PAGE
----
For several years iron preparations have been used hypodermatically in the treatment of secondary, and arsenic in the treatment of pernicious, anemia. In 1908 Peters1 reported favorable results after two years' use of iron citrate hypodermatically in the treatment of secondary anemia of tuberculosis, employing a number of formulas of different combinations.
Later Morse2 reported satisfactory results even in severe cases with citrate of iron subcutaneously in the treatment of anemia in infancy. He found the rise in the percentage of hemoglobin was more rapid than that in the number of red blood-corpuscles.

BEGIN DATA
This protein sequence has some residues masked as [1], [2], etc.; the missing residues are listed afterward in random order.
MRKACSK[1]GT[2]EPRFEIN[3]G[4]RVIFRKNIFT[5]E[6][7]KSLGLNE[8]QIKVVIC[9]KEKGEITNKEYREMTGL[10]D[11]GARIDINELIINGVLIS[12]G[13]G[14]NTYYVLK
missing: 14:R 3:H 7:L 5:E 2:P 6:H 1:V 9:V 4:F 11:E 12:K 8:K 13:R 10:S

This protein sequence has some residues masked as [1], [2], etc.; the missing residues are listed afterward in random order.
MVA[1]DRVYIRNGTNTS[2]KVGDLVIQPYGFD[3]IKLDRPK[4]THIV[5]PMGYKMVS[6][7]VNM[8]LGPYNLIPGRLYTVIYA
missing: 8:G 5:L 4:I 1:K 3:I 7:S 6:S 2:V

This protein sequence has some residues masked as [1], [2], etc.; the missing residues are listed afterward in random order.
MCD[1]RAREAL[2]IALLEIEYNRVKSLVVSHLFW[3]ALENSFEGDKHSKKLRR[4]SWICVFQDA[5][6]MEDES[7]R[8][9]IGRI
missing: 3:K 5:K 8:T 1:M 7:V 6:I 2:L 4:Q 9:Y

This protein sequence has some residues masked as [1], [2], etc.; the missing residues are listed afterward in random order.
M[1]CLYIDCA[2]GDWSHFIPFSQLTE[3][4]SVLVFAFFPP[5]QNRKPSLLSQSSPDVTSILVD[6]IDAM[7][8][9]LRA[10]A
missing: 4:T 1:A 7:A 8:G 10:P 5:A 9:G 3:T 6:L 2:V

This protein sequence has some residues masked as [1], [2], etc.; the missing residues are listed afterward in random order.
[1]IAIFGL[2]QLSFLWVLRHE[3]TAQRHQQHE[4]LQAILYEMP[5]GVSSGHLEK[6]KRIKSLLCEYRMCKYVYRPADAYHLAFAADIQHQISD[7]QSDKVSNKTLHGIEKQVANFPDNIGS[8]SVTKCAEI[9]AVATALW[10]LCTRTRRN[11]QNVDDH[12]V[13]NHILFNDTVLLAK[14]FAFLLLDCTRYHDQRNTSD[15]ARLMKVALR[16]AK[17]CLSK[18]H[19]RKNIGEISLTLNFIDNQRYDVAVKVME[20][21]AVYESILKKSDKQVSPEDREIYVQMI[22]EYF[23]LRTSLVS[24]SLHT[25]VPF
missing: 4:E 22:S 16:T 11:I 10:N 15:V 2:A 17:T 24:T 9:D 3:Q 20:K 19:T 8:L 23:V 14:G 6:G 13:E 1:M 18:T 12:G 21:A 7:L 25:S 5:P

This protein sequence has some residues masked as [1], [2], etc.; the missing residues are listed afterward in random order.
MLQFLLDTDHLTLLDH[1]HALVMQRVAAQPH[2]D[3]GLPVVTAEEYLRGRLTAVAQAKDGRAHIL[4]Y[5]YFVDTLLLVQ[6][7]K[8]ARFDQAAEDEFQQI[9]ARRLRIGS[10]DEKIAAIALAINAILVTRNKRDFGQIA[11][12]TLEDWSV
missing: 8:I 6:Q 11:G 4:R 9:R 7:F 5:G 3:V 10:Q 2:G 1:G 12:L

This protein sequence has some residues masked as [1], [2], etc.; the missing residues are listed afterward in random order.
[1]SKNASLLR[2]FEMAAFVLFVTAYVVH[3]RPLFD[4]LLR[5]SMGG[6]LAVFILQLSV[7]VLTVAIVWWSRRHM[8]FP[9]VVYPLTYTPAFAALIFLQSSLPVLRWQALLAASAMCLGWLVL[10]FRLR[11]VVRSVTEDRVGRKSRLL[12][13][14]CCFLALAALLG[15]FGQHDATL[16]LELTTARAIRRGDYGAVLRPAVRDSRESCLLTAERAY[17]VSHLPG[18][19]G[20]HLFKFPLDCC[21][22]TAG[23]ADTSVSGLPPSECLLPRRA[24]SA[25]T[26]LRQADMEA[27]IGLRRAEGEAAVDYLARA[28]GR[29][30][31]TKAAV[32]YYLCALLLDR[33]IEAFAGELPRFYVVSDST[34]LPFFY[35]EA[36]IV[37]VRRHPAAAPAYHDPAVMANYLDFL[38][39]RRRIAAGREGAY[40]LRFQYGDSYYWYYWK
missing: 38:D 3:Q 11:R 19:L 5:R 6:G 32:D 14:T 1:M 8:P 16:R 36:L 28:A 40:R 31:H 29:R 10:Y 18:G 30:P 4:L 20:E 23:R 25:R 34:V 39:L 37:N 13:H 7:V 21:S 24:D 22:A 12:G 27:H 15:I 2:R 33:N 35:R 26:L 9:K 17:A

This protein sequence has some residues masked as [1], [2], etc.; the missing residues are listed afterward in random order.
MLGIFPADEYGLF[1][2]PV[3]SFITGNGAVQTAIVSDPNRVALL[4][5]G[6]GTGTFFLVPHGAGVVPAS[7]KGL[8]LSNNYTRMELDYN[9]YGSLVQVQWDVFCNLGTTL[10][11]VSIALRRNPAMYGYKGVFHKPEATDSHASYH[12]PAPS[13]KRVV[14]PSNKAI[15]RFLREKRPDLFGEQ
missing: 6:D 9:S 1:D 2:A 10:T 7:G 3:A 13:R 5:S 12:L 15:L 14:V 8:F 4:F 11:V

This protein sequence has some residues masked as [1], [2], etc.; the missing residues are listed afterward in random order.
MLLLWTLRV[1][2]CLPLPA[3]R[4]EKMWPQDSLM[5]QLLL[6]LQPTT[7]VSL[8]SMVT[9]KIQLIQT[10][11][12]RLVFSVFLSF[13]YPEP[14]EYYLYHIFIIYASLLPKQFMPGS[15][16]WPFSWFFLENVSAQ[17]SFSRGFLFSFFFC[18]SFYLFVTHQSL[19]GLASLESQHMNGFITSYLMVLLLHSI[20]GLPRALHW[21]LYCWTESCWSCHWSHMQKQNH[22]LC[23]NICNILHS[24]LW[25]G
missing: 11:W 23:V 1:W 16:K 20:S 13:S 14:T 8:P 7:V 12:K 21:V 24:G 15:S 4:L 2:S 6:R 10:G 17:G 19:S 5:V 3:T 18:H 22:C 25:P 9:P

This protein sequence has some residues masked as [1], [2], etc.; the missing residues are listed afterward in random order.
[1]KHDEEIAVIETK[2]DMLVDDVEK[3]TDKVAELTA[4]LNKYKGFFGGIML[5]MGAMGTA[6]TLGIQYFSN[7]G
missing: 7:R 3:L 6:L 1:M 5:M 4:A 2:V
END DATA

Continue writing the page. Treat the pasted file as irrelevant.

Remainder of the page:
Dickinson,3 on hypodermic treatment of anemia, says where medicinal preparations fail, when the anemia cannot be relieved, and where digestion is markedly embarrassed by medication, the hypodermic use of iron must be resorted to. Each of these authors speaks of the pain caused at the site of injection.
Of the beneficial effects of arsenic
BARLOW WJ, CUNNINGHAM RL. EFFECTS OF HYPODERMIC INJECTION ON THE SECONDARY ANEMIA OF CHRONIC PULMONARY TUBERCULOSIS. JAMA. 1911;LVII(18):1435–1441. doi:10.1001/jama.1911.04260100261009
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